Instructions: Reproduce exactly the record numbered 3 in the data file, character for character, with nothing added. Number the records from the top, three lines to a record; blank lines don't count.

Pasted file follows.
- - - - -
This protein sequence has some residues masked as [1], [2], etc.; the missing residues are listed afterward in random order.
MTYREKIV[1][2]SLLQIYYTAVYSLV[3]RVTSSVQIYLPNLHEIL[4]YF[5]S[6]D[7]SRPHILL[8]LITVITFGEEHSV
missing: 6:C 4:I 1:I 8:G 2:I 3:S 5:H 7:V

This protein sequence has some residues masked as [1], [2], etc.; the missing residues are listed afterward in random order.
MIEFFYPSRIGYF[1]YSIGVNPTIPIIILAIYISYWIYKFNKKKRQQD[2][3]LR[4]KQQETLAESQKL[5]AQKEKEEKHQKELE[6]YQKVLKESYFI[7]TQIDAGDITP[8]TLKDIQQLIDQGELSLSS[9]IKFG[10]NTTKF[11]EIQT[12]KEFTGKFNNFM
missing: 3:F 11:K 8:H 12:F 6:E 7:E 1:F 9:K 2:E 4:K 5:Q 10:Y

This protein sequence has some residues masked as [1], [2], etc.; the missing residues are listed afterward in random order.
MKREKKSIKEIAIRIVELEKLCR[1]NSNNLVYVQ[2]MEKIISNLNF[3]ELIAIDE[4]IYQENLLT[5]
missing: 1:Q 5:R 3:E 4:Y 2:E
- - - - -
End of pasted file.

This protein sequence has some residues masked as [1], [2], etc.; the missing residues are listed afterward in random order.
MKREKKSIKEIAIRIVELEKLCR[1]NSNNLVYVQ[2]MEKIISNLNF[3]ELIAIDE[4]IYQENLLT[5]
missing: 1:Q 5:R 3:E 4:Y 2:E